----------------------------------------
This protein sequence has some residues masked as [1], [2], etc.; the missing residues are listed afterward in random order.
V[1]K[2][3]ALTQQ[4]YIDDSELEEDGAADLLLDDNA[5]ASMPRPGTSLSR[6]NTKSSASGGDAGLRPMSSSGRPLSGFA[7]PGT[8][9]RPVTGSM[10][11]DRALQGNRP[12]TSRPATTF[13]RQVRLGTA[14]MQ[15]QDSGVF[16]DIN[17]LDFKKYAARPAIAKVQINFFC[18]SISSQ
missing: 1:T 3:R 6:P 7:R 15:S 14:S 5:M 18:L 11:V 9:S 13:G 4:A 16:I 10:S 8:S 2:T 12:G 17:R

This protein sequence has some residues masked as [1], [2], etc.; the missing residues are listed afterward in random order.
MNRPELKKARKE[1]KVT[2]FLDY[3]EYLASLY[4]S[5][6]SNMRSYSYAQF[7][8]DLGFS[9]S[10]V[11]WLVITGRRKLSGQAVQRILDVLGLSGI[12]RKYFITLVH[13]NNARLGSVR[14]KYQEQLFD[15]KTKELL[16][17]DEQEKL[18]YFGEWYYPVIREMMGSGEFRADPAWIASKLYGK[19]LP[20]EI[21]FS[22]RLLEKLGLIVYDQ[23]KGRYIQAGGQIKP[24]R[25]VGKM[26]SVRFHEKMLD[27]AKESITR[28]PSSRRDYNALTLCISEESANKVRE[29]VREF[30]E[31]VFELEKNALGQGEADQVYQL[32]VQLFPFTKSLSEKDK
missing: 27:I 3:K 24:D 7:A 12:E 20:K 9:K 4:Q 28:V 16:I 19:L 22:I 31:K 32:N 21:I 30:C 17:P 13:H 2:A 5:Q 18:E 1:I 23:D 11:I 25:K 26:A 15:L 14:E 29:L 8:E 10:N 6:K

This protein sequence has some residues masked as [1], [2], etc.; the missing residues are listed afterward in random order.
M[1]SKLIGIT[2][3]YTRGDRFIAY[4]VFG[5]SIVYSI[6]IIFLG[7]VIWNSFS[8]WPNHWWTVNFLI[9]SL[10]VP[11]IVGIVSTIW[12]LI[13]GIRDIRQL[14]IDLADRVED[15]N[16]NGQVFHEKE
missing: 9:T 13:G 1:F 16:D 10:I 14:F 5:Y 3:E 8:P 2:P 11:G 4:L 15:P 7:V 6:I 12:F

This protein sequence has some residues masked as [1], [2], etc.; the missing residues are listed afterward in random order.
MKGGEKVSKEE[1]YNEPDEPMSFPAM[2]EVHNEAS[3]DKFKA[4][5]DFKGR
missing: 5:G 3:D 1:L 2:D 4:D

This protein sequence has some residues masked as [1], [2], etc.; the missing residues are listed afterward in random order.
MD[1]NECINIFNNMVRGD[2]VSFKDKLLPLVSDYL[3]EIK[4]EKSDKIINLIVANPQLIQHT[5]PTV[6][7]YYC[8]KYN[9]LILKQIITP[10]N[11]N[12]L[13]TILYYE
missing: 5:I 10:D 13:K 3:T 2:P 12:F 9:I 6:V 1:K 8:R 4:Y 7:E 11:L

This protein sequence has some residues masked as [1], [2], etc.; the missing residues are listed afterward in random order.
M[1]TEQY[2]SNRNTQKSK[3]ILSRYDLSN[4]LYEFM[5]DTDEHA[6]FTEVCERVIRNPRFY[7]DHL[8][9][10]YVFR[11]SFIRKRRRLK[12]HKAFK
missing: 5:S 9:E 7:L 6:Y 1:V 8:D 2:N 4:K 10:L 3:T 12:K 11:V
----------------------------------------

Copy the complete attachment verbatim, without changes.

This protein sequence has some residues masked as [1], [2], etc.; the missing residues are listed afterward in random order.
V[1]K[2][3]ALTQQ[4]YIDDSELEEDGAADLLLDDNA[5]ASMPRPGTSLSR[6]NTKSSASGGDAGLRPMSSSGRPLSGFA[7]PGT[8][9]RPVTGSM[10][11]DRALQGNRP[12]TSRPATTF[13]RQVRLGTA[14]MQ[15]QDSGVF[16]DIN[17]LDFKKYAARPAIAKVQINFFC[18]SISSQ
missing: 1:T 3:R 6:P 7:R 15:S 14:S 5:M 18:L 11:V 9:S 13:G 4:A 16:I 10:S 8:S 2:T 12:G 17:R

This protein sequence has some residues masked as [1], [2], etc.; the missing residues are listed afterward in random order.
MNRPELKKARKE[1]KVT[2]FLDY[3]EYLASLY[4]S[5][6]SNMRSYSYAQF[7][8]DLGFS[9]S[10]V[11]WLVITGRRKLSGQAVQRILDVLGLSGI[12]RKYFITLVH[13]NNARLGSVR[14]KYQEQLFD[15]KTKELL[16][17]DEQEKL[18]YFGEWYYPVIREMMGSGEFRADPAWIASKLYGK[19]LP[20]EI[21]FS[22]RLLEKLGLIVYDQ[23]KGRYIQAGGQIKP[24]R[25]VGKM[26]SVRFHEKMLD[27]AKESITR[28]PSSRRDYNALTLCISEESANKVRE[29]VREF[30]E[31]VFELEKNALGQGEADQVYQL[32]VQLFPFTKSLSEKDK
missing: 27:I 3:K 24:D 7:A 12:E 20:K 9:K 4:Q 28:V 16:I 19:L 22:I 31:K 32:N 21:I 30:C 17:P 13:H 2:A 5:Q 18:E 1:I 23:D 11:I 25:K 26:A 15:L 14:E 29:L 8:E 10:N 6:K

This protein sequence has some residues masked as [1], [2], etc.; the missing residues are listed afterward in random order.
M[1]SKLIGIT[2][3]YTRGDRFIAY[4]VFG[5]SIVYSI[6]IIFLG[7]VIWNSFS[8]WPNHWWTVNFLI[9]SL[10]VP[11]IVGIVSTIW[12]LI[13]GIRDIRQL[14]IDLADRVED[15]N[16]NGQVFHEKE
missing: 9:T 13:G 1:F 16:D 10:I 14:F 5:Y 3:E 8:P 2:P 11:G 4:L 15:P 7:V 6:I 12:F

This protein sequence has some residues masked as [1], [2], etc.; the missing residues are listed afterward in random order.
MKGGEKVSKEE[1]YNEPDEPMSFPAM[2]EVHNEAS[3]DKFKA[4][5]DFKGR
missing: 5:G 3:D 1:L 2:D 4:D

This protein sequence has some residues masked as [1], [2], etc.; the missing residues are listed afterward in random order.
MD[1]NECINIFNNMVRGD[2]VSFKDKLLPLVSDYL[3]EIK[4]EKSDKIINLIVANPQLIQHT[5]PTV[6][7]YYC[8]KYN[9]LILKQIITP[10]N[11]N[12]L[13]TILYYE
missing: 5:I 10:D 13:K 3:T 2:P 12:F 9:I 6:V 1:K 8:R 4:Y 7:E 11:L

This protein sequence has some residues masked as [1], [2], etc.; the missing residues are listed afterward in random order.
M[1]TEQY[2]SNRNTQKSK[3]ILSRYDLSN[4]LYEFM[5]DTDEHA[6]FTEVCERVIRNPRFY[7]DHL[8][9][10]YVFR[11]SFIRKRRRLK[12]HKAFK
missing: 5:S 9:E 7:L 6:Y 1:V 8:D 2:N 4:K 10:L 3:T 12:K 11:V